"Lemmy showed me the importance of being aggressive. He didn't take any bulls**t, and I loved that": Guns N' Roses bassist Duff McKagan on what Lemmy from Motorhead taught him

Duff McKagan and Lemmy
(Image credit: Mat Hayward/Getty Images| Pete Cronin/Redferns)

Guns N' Roses bassist Duff McKagan has hailed the late, great Lemmy as one of the key influences upon his playing. 

In a new interview with bass player, McKagan pays respects to musicians who have been integral to shaping his sound, Prince, The Clash's Paul Simonon, Sex Pistol Steve Jones and Led Zeppelin's John Paul Jones among them.

He is particularly complimentary when it comes to discussing Motorhead's iconic leader, who passed away in 2015.

"Lemmy's bass playing reminded me that you can still be punk as fuck on bass," he says. "But the thing with that is you have to hit the notes, you know? You've got to hit the notes; you can’t go out there and be a sloppy motherfucker. Lemmy showed me the importance of being aggressive, and that when you play with a pick, you can jump, but don't be playing two notes at once.

"It's so important to hit your notes, and that guy was so fucking good at doing that. His sound was massive; it sounded like it was just a mess of bass, but he was fucking hitting all the notes. If you ever saw Mötorhead live, you'll know he knew what he was doing; it was obvious. But also, come on, man, Lemmy was an amalgamation of all the best things within punk and metal. He didn't take any bullshit, and I loved that."

Speaking to this writer in 2019, McKagan explained how hearing Ace of Spades changed his life.

"I was a Seattle punker, and we all listened to AC/DC and Cheap Trick and The Sweet and Montrose, anything that rocked we were down with," he stated. "But when Ace Of Spades came out on seven inch it was like, Holy fuck! It showed us that there was a whole new direction we could go in. I don’t know any rocker for whom this song didn’t change their trajectory and perspective.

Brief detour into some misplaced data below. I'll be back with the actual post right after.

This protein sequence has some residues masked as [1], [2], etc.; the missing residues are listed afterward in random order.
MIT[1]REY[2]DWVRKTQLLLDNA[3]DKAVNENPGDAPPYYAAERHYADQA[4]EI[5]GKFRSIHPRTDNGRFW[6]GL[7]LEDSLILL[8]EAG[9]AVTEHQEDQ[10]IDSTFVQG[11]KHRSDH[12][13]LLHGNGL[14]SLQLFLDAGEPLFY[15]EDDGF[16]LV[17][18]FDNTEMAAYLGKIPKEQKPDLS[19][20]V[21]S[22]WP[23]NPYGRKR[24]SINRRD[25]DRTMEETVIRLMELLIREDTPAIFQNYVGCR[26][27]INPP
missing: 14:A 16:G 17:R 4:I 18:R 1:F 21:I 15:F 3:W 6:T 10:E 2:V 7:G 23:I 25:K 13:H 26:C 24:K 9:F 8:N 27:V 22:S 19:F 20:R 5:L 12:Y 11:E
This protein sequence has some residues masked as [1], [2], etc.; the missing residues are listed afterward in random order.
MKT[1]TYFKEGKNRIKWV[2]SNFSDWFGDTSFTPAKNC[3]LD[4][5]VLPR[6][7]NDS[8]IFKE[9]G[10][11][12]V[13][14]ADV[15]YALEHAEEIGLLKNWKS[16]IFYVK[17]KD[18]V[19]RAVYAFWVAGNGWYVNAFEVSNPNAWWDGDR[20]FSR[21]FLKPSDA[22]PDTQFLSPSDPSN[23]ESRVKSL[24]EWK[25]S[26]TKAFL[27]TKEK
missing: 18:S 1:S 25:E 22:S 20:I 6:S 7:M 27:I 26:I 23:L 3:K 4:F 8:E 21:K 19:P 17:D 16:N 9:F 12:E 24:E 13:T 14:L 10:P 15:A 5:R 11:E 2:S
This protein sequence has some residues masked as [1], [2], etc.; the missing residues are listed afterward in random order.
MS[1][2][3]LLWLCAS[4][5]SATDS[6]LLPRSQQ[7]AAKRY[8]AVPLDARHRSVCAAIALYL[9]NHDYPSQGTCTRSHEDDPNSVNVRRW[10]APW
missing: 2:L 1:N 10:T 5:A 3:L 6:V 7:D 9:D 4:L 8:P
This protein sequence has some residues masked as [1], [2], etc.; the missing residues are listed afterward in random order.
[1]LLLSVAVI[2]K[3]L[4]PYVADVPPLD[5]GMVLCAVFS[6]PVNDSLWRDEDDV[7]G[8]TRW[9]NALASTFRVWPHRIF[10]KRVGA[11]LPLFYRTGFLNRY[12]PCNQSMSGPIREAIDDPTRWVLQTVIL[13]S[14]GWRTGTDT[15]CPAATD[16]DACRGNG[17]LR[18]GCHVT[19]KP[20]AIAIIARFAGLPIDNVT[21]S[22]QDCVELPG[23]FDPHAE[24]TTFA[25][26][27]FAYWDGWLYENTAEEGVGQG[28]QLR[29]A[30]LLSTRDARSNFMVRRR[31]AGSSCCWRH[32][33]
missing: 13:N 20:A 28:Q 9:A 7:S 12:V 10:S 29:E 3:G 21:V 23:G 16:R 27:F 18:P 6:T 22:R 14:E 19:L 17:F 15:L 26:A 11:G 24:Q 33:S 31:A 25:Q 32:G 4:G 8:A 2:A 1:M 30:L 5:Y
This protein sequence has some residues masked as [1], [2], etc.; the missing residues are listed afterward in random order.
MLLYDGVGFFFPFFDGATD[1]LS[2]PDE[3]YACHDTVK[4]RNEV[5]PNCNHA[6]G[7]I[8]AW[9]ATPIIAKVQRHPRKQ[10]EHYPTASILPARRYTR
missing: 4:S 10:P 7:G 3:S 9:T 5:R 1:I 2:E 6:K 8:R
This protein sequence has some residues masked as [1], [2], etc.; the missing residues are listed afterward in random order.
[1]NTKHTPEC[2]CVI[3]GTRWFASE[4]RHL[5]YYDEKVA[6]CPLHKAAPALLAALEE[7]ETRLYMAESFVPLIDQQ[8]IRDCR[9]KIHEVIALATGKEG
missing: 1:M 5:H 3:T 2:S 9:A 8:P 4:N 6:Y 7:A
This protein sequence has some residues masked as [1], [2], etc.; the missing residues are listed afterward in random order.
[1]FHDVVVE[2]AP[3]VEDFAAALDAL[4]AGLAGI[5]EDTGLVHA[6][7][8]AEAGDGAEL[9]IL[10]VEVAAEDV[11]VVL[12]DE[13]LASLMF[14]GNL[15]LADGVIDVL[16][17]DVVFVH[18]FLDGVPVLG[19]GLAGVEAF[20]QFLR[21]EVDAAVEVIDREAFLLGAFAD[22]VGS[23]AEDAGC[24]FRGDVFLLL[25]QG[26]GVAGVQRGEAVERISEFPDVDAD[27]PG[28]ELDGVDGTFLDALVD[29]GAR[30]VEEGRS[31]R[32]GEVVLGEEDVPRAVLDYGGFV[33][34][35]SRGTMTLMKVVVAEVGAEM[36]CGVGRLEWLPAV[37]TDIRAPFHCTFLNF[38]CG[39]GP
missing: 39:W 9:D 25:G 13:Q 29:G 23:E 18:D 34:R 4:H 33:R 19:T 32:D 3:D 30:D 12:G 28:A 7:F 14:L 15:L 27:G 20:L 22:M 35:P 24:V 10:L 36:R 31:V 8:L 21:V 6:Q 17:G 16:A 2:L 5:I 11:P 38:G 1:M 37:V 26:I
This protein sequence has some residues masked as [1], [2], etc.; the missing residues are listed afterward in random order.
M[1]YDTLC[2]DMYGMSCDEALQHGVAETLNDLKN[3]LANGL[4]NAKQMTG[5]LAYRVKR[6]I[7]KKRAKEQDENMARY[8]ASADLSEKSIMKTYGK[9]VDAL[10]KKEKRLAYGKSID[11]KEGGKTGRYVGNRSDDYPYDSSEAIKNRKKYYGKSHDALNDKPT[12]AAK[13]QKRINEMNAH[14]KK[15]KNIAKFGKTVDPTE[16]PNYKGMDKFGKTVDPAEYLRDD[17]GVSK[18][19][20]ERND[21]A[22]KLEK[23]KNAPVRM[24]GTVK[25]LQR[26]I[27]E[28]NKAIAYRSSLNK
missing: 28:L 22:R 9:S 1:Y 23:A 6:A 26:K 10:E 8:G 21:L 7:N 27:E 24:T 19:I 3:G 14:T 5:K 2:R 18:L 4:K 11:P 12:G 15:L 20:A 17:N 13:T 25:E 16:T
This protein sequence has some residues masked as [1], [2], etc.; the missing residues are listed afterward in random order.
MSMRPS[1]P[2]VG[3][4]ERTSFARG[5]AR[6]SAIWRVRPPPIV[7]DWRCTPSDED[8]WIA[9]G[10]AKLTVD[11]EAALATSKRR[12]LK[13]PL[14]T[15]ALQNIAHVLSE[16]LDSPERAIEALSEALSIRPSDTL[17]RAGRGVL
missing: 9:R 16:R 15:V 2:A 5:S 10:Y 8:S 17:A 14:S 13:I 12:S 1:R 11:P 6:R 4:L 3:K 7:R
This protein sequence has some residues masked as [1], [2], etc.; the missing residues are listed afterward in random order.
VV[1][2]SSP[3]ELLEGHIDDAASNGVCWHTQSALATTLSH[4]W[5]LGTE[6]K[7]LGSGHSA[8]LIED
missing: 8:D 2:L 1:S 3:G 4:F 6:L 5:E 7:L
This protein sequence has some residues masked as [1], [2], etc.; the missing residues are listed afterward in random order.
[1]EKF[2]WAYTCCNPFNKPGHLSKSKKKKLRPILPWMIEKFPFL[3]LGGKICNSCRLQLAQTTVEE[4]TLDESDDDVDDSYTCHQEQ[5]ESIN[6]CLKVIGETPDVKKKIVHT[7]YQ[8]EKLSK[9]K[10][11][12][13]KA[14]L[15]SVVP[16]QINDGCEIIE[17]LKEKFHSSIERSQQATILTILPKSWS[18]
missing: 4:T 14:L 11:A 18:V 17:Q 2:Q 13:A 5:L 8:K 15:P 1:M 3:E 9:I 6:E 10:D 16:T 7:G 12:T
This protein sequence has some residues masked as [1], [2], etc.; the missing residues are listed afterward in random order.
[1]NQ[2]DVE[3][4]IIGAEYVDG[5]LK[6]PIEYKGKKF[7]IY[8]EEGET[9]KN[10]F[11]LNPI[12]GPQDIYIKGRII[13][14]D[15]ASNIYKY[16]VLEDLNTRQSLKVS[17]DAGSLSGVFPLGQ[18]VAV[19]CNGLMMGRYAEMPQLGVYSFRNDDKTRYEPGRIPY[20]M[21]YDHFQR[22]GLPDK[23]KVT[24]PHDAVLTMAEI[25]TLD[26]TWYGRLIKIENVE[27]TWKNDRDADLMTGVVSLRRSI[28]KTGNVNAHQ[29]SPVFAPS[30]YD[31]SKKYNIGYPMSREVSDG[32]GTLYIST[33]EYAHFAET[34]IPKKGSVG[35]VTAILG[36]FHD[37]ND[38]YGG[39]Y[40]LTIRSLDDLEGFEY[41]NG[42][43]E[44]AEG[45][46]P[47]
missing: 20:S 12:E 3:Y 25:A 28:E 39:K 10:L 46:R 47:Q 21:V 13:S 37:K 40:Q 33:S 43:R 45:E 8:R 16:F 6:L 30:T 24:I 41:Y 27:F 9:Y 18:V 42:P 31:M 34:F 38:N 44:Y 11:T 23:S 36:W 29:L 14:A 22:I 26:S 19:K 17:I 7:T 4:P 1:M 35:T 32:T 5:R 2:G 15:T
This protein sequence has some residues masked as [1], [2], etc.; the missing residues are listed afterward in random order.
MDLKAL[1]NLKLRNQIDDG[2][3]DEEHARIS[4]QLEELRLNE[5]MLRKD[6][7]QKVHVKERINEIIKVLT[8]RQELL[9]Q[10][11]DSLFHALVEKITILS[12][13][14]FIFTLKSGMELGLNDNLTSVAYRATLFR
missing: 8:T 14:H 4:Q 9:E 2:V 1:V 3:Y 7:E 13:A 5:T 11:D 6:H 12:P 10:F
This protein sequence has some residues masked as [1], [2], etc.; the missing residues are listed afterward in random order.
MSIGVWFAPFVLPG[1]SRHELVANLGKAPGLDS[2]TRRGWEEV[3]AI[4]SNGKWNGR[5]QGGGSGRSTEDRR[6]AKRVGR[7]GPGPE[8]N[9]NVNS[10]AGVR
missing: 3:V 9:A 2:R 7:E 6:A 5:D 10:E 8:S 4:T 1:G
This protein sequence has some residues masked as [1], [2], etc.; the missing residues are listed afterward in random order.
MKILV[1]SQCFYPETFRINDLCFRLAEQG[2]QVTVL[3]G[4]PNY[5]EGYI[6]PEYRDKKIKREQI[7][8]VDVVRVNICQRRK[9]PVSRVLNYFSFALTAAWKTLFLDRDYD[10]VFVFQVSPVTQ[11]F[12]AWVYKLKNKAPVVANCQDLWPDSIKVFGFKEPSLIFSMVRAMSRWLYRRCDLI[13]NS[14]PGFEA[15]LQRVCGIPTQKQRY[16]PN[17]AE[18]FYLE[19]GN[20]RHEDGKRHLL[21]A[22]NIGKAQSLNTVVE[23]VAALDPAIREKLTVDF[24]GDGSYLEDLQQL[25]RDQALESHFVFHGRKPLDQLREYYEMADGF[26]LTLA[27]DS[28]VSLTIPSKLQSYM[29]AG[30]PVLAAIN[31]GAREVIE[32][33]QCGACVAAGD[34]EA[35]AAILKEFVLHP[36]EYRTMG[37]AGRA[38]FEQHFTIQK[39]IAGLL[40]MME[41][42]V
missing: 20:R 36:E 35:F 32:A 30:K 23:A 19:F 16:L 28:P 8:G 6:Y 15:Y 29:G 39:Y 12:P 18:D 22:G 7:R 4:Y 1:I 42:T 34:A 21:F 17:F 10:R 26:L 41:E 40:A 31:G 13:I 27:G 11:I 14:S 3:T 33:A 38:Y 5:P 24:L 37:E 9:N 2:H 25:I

"My band Loaded toured Europe with Mötorhead and I got to play guitar onstage with them every night which was amazing.

"Lemmy is God-like," McKagan continued. "I remember being at an awards show in London with my wife Susan, who’s super-hot, and she wore this dress that was super-revealing, to the point that she had to wear a coat over it. But Lemmy was there, and I was like, Honey, we have to go and show Lemmy your dress. He was the only guy who got to see her in full, and you could see everything, because y’know, he’s Lemmy and you have to pay respects to the godfather."

Paul Brannigan
Contributing Editor, Louder

A music writer since 1993, formerly Editor of Kerrang! and Planet Rock magazine (RIP), Paul Brannigan is a Contributing Editor to Louder. Having previously written books on Lemmy, Dave Grohl (the Sunday Times best-seller This Is A Call) and Metallica (Birth School Metallica Death, co-authored with Ian Winwood), his Eddie Van Halen biography (Eruption in the UK, Unchained in the US) emerged in 2021. He has written for Rolling Stone, Mojo and Q, hung out with Fugazi at Dischord House, flown on Ozzy Osbourne's private jet, played Angus Young's Gibson SG, and interviewed everyone from Aerosmith and Beastie Boys to Young Gods and ZZ Top. Born in the North of Ireland, Brannigan lives in North London and supports The Arsenal.